Introduction: Restoring Rusty Dumpster Dove Tin Snips
I found thesersuty shears from a dumpster. It would have been a shame to let these go to waste. I later found out they were Wiss M1 snips. I know these are not very expensive even as new, but I was still quite satisfied they were not made from chinesium. I'll probably be using these for ears and year to come.
Step 1: Rust Removal
I disassembled the snips to get the rust off better. Then I put the snips in a electrolysis bath to remove the rust. You can find some great Instructables about the subject.
Short version: The liquid is water with some electrolytes, in my case just plane salt. Some people choose to use different electrolytes because of the gasses that are formed. If this step is performed outside it shouldn't generate high enough concentration of hydrogen for an explosion, but only try this if you really know what you are doing. The rusty parts are put into the water along with a scrap piece of steel. DO NOT USE STAINLESS STEEL OR LET THE STEEL TOUCH YOUR RUSTY PARTS IN THE WATER. stainless steel will generate harmful gases. Your scarp steel is connected to a power source to the positive terminal and the rusty parts are connected to the negative terminal. The scrap piece of steel (and alligator clips, steel wires etc.) is going to start rusting in the water. This process will be quite fast so make sure you only insert expendable materials in the water. A chemical reaction will take place which will loosen the rust from the surface and it will also leave the surface with a nice black surface which will protect the surface from re-rusting. The surface could also be cleaned and polished with less effort after the electrolysis process.
I did not use quite enough current or time to completely have all the rust fallen off, but the rust that was left came off easily with a little wire brushing and WD-40.
Step 2: Sharpening
I sharpened the shears with a file. Always sharpen shears from the angled side only (as on the picture) to keep the flat side as flat as possible. If you sharpen it from the other side only the shear will not cut properly anymore because the edges of the shears will not line up anymore.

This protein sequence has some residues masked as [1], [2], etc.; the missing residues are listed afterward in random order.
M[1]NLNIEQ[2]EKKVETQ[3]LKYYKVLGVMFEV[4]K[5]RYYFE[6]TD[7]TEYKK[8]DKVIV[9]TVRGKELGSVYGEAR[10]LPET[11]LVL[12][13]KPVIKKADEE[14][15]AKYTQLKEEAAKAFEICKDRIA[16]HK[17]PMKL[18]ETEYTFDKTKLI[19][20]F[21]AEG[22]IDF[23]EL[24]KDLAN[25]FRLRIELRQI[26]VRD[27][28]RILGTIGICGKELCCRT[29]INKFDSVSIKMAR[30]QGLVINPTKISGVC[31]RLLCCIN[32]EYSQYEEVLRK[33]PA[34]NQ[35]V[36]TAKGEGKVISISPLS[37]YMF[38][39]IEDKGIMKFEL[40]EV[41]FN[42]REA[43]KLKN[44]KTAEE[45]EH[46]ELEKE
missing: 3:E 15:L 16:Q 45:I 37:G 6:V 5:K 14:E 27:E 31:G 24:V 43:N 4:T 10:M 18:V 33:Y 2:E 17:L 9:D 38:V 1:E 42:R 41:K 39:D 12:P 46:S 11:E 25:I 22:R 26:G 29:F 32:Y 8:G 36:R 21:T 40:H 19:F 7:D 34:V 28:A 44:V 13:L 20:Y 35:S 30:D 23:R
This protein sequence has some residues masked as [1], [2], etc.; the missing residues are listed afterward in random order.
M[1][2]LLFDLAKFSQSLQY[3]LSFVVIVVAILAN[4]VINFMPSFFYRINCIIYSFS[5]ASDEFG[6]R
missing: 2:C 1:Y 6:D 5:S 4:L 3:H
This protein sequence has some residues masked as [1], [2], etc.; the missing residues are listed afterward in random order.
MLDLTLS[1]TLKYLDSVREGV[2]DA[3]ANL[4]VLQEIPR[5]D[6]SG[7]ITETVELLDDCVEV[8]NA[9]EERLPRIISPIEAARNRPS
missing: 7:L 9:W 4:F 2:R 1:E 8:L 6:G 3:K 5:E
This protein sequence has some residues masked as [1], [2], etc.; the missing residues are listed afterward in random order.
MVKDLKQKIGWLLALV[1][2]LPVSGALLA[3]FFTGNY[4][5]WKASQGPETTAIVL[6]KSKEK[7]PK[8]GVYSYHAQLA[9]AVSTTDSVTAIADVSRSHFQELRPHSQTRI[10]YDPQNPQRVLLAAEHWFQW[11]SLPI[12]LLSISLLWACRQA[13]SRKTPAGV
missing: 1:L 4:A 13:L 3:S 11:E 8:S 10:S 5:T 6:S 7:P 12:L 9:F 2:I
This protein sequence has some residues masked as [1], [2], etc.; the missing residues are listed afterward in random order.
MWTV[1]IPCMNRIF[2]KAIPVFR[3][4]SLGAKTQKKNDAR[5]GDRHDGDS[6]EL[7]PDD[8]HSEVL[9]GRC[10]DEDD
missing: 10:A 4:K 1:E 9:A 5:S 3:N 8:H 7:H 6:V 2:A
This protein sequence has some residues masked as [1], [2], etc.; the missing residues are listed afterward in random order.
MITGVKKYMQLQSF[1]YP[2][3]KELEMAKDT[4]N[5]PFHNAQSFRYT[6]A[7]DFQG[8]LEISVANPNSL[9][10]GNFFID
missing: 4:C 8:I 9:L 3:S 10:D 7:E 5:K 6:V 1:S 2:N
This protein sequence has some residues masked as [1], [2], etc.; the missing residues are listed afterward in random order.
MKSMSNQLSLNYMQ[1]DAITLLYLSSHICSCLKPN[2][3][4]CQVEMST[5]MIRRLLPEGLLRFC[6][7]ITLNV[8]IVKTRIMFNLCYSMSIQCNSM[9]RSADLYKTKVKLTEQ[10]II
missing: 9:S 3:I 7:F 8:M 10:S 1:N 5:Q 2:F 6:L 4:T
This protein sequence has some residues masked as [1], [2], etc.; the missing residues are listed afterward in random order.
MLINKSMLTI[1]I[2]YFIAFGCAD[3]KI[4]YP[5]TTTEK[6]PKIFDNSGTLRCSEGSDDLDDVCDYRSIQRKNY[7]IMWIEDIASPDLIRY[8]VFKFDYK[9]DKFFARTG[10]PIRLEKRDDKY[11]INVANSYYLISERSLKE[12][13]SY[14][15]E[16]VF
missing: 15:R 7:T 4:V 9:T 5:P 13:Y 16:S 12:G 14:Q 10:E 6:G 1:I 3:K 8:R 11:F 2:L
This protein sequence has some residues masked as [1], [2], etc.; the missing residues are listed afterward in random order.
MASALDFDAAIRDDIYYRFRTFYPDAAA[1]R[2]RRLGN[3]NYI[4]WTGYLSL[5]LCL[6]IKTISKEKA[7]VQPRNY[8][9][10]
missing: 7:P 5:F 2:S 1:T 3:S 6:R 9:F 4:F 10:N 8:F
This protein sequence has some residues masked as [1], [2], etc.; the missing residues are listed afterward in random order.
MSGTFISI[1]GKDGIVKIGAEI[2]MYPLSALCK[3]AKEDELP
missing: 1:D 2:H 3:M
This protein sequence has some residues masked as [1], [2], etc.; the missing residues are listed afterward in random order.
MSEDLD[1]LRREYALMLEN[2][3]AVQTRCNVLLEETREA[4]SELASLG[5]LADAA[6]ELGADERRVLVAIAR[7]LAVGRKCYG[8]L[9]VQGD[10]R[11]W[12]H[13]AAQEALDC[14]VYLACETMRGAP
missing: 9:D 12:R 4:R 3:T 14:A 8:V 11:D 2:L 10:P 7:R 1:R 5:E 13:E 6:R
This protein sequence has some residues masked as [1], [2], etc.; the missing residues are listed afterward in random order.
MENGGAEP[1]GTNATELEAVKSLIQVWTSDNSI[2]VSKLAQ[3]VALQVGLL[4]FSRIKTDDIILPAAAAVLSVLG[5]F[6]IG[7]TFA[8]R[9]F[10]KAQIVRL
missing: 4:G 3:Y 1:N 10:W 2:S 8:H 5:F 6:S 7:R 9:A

Step 3: Unnecessary Handle Restoration
The handles were badly faded and I wasn't able to bring the orginal color back so I decided to paint them with plasti dip type of rubber paint. This step was completely for cosmetic purpose, but as I used quite a heavy coat of the paint I think the painted handle is a little more comfortable and has a better grip than the orginal one. I covered the steel with paper and taped the edges. I carefully removed the tape before the paint dried to get a nice edge. You could also cut the rubber with a razor and just pull off the excess rubber after it has dried.
FUN FACT: The handles of these snips are usually color coded. I only learned this after painting the handle. Red handle is for cutting left curve or straight, yellow handle is best for cutting straight on a flat piece and green handle is for cutting right curves.
Step 4: Re-making the Clip
The clip holding the shears closed was broken. I traced the clip, which holds the snips closed, on a piece of aluminum adding the hood that had broken off. Then I cut the rough shape with angle grinder and shaped the final piece with a belt sander and a dremel with carbide burr. I then attached it to the shears and tested that it works as it should and the project was finished.
Thanks for checking out this Instructable. If you liked the video. feel free to go check out my Youtube channel and let me know what you think :)